47 suspected militants, 5 troops killed in Egypt's Sinai

Egypt's army on Thursday said 47 militants and five of its troops were killed as part of its military offensive in the restive Sinai Peninsula, where it is fighting Daesh. (File/AFP)
Updated 16 May 2019
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47 suspected militants, 5 troops killed in Egypt's Sinai

  • As part of the wide-ranging operation to secure Egypt's borders, 158 "criminal elements" were arrested
  • The armed forces also neutralised 385 explosive devices that insurgents planted targeting security forces

CAIRO: Egypt's army on Thursday said 47 militants and five of its troops were killed as part of its military offensive in the restive Sinai Peninsula, where it is fighting Daesh.
The suspected militants had "guns of different makes, ammunition, explosive devices in northern and central Sinai" in their possession, according to a slickly produced video statement posted on the armed forces' social media accounts.
As part of the wide-ranging operation to secure Egypt's borders, 158 "criminal elements" were arrested.
The armed forces also neutralised 385 explosive devices that insurgents planted targeting security forces.
The army did not specify when the deaths and arrests took place, saying only that they happened as part of "recent efforts" against extremists.
The Sinai Peninsula, in the north-east of the country, is the epicentre of a hardened extremist insurgency spearheaded by Daesh.
In February 2018, the army launched a nationwide operation against militants, focusing mainly on the North Sinai region.
Some 650 militants and around 45 soldiers have been killed since the start of the offensive, according to the armed forces.
No independent statistic are available to verify the deaths and the region is largely cut off to journalists.
Terror attacks have surged following the 2013 military ouster of president Mohamed Morsi, who was replaced by former army general Abdel Fattah al-Sisi.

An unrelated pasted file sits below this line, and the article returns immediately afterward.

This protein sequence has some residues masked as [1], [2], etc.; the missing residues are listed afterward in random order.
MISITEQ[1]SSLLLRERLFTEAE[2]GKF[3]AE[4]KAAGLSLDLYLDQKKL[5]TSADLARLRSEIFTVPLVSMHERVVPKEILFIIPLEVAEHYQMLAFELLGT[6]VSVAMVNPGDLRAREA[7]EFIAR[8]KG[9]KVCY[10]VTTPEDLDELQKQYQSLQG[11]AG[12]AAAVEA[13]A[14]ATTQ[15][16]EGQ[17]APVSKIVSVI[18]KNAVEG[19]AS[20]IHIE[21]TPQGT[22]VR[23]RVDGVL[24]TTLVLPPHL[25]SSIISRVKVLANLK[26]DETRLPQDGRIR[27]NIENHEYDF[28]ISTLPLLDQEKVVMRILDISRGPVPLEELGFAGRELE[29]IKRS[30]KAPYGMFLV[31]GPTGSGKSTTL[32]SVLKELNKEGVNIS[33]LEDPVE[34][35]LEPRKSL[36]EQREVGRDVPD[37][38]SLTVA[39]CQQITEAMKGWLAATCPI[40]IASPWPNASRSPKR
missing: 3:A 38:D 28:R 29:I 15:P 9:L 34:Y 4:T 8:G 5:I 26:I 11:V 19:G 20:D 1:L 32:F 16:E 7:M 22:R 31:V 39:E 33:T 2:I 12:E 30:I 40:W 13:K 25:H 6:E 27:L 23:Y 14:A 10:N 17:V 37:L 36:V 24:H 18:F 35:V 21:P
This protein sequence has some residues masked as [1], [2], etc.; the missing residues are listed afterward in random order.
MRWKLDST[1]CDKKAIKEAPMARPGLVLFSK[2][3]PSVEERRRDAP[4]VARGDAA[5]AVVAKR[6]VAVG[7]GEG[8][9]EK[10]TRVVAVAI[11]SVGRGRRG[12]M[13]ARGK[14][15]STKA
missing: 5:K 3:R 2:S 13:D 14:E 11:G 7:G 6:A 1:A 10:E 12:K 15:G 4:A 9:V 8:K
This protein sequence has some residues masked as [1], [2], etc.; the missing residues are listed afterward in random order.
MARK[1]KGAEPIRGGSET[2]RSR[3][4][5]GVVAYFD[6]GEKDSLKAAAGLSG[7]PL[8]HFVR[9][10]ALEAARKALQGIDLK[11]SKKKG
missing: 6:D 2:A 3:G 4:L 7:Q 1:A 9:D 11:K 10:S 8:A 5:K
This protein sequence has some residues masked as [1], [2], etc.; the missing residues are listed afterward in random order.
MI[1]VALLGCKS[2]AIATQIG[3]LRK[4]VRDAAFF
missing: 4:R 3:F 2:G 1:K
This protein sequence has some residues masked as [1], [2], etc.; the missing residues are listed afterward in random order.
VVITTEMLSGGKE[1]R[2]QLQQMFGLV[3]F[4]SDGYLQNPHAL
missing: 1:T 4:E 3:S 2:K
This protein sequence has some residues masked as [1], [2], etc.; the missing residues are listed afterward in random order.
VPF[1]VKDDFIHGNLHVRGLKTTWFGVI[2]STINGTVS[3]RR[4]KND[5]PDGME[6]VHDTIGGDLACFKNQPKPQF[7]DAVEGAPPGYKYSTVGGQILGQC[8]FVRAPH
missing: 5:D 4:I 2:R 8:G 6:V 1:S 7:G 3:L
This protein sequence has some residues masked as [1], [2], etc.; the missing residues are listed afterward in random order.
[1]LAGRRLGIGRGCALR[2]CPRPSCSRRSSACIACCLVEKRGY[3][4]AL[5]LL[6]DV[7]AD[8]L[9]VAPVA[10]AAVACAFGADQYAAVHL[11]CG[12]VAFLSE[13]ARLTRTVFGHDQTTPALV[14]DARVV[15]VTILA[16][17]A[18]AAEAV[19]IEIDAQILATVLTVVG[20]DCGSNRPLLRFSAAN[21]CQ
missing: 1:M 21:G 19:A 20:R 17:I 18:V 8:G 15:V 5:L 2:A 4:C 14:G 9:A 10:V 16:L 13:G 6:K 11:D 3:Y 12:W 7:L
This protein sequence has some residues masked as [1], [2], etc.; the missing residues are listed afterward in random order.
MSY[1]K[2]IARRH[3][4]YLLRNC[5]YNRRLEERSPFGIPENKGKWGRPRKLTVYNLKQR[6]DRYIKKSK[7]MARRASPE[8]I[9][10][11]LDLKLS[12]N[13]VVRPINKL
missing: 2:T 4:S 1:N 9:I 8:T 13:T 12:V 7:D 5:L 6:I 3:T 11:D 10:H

The Egyptian president has presented himself as a bulwark against terrorism and a rock of political stability amid a region in turmoil.


Iraq offers to mediate in crisis between US and Iran

Updated 51 min 16 sec ago
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Iraq offers to mediate in crisis between US and Iran

  • ‘We are trying to help and to be mediators’
  • The crisis takes root in President Donald Trump’s withdrawal last year of the US from the 2015 nuclear deal between Tehran and world powers

BAGHDAD: Iraq offered to mediate in the crisis between its two key allies, the United States and Iran, amid escalating Middle East tensions and as Tehran’s nuclear deal with world powers steadily unravels.
Iraqi foreign minister, Mohammed Al-Hakim, made the offer Sunday during a joint news conference in Baghdad with visiting Iranian counterpart Mohammad Javad Zarif.
“We are trying to help and to be mediators,” said Al-Hakim, adding that Baghdad “will work to reach a satisfactory solution” while stressing that Iraq stands against unilateral steps taken by Washington.
In recent weeks, tensions between Washington and Tehran soared over America deploying an aircraft carrier and B-52 bombers to the Arabian Gulf over a still-unexplained threat it perceives from Tehran.
The crisis takes root in President Donald Trump’s withdrawal last year of the US from the 2015 nuclear deal between Tehran and world powers that capped Iran’s uranium enrichment activities in return to lifting sanctions. Washington subsequently re-imposed sanctions on Iran, sending its economy into freefall.
Trump has argued that the deal failed to sufficiently curb Iran’s ability to develop nuclear weapons or halt its support for militias throughout the Middle East that the US says destabilize the region, as well as address the issue of Tehran’s missiles, which can reach both US regional bases and Israel.
Zarif, who was been on a whirlwind diplomatic offensive to preserve the rest of the accord, insisted that Iran “did not violate the nuclear deal” and urged European nations to exert efforts to preserve the deal following the US pullout.
Speaking about the rising tensions with the US, Zarif said Iran will be able to “face the war, whether it is economic or military through steadfastness and its forces.” He also urged for a non-aggression agreement between Iran and Arab countries in the Gulf.
The mediation offer by Al-Hakim, Iraq’s foreign minister, echoed one made Saturday by Mohamad Al-Halbousi, the Iraqi parliament speaker. Al-Hakim also expressed concern for Iran’s spiraling economy.
“The sanctions against sisterly Iran are ineffective and we stand by its side,” Al-Hakim said.